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The Democratic Strategist

Political Strategy for a Permanent Democratic Majority

The Revolution in Political Journalism

There’s an interesting feature article by Michael Calderone up at Politico today about the gradual revolution in political journalism going on at some of the mainsteam media’s major institutions. Its point of departure is the success enjoyed by my friend Ezra Klein at the Washington Post:

When Washingtonian magazine recently profiled The Washington Post’s Ezra Klein, the story contained a tidbit that ricocheted around the Post newsroom: Klein has his own assistant.
An assistant? For that new guy with the blog?
Turns out to be true. Nothing more vividly highlights the changing times at legacy news organizations — or the bilious feelings those times have caused among the assistant-less masses in the depleted ranks of traditional reporters — than the instant status achieved by a newcomer like Klein.
Hired last year at age 24 from The American Prospect, the liberal monthy, Klein was given a prized platform — the invitation to hold forth with commentary and analysis about domestic policy — that not long ago would have gone only to someone with years of experience and achievement.
Klein is hardly alone. Reflecting a mix of desperation and determination to reinvent themselves for a new media era, legacy publications are recruiting and lavishly rewarding a new breed of journalists. They offer an edgy style and expertise in a particular field, but have never spent a day covering cops or courts or county boards — traditionally the rungs of the ladder all reporters had to climb.

Calderone goes on the examine other examples of the New Journalistic Kids on the Block, and the backlash against them among old-school reporters who view them as unprofessional interlopers who mistake bloviating for journalism.
Meanwhile, in his take on the Calderone piece, Jonathan Chait identifies the main weakness in the old-school argument: there are different skills involved in “pure reporting” and the synthesis and interpretation of facts. And that’s not changed by the journalism profession’s tradition of treating success at the former as the precondition for the opportunity to do the latter.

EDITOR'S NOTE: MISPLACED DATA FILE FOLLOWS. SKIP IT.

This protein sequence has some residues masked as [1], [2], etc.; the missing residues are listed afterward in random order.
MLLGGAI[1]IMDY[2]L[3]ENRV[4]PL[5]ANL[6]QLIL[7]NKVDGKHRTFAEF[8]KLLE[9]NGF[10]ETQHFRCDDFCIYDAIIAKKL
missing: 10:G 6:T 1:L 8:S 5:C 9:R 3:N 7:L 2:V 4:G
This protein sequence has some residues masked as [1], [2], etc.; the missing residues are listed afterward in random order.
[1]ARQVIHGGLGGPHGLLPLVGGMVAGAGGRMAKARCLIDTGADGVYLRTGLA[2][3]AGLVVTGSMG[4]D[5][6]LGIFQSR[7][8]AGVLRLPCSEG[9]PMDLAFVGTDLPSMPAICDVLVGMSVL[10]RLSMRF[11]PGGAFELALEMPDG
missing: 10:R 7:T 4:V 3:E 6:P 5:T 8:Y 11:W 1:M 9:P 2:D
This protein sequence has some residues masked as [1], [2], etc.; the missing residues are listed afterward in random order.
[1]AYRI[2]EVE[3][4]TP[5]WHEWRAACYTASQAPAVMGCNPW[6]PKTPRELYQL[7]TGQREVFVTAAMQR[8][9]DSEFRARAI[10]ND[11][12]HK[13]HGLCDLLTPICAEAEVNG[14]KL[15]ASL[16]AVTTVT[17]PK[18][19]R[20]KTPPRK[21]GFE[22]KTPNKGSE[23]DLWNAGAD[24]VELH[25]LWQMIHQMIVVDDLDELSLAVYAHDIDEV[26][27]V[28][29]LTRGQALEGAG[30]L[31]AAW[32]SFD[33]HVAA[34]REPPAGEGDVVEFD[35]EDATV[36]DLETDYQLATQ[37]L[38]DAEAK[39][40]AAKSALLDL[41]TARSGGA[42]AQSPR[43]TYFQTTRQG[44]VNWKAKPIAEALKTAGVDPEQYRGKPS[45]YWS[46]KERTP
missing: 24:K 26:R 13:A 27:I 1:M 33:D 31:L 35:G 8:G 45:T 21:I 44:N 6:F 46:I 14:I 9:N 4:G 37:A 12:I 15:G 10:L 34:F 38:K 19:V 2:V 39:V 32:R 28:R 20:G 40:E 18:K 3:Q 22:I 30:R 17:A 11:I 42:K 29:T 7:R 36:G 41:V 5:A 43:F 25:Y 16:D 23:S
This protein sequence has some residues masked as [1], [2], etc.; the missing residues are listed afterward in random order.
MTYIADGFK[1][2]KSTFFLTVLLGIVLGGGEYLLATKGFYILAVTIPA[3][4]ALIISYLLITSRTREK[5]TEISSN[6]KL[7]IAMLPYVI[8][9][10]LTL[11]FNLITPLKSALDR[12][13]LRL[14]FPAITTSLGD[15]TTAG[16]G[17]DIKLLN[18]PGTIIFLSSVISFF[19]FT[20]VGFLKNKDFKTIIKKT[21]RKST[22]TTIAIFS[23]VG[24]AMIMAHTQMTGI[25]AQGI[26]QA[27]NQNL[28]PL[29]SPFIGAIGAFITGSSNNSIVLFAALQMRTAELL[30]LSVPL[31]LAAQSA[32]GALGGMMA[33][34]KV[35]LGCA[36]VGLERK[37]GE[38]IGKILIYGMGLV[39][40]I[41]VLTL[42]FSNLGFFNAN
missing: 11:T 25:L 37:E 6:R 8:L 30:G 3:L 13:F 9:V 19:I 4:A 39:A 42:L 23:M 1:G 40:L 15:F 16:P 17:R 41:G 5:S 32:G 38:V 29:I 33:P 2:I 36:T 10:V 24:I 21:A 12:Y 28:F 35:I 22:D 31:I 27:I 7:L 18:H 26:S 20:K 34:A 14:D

I vividly recall from my days in Georgia politics and government a friend who was a very good statehouse reporter. She was ultimately offered a rare spot on the editorial board of her paper, and given a weekly column. Soon afterwards she called me to complain of the difficulty of finding something to write about once a week. She hated her new gig, and it didn’t last very long.
Not long thereafter, I tried to make a lateral transfer from government and policy work, with a heavy side order of speechwriting, into a job on the editorial board of a Georgia paper. The pay was horrendous; the work-load was brutal; and although I was reasonably sure I was totally qualified, I was told I could forget about it because I didn’t have a journalism degree and hadn’t done any “pure” reporting. A reporter friend explained to me patiently that editorial jobs were the rabbit that kept underpaid reporters running around the track for decades, and that hiring someone like me would represent a disruption of the journalistic career path.
I finally “got it,” and didn’t try journalism any more. Eventually, I got a job with a Washington think tank that ultimately involved writing op-ed length institutional opinion pieces every single day for years. It dawned on me that I had become a “journalist” in all but name. But only the advent of “blogging” made it possible to perform that skill under a byline.
I know it’s fashionable in many journalistic and political circles to think of “bloggers” as ignorant bloviators who have destroyed the ancient standards of opinion journalism and driven politics into a perpetual hate-frenzy. And without a doubt, there’s a lot of crap out there for anyone to read. But as people like Klein and many others have demonstrated, there are also bloggers with much higher standards of research and fact-verification, and much more intelligent levels of reasoned discourse, than their counterparts in the MSM. And that’s why the MSM, forced increasingly to live “online,” is snapping up some of the best of them.
Sure, I have some sympathy for the ink-stained wretches of the Fourth Estate who are embittered by this revolution, which has been driven by the same economic realities that would be threatening their jobs even if the Internet didn’t exist. But they should have some sympathy for the many very talented policy wonks and political analysts who were shut out of their profession for the sin of wanting substantive training or practical experience in politics or government instead of J-School. I’m certainly old enough to remember the days when the very best of what would now be called “blogging” was available only through the extraordinarily narrow window of “Letters to the Editor” that almost no one read. We’re only now as a society beginning to understand that some of the best potential teachers are people who would not have for a moment considered taking many hours of Education classes in college in order to become professionally certified. The journalism profession has benefited from opening up the guild as well.

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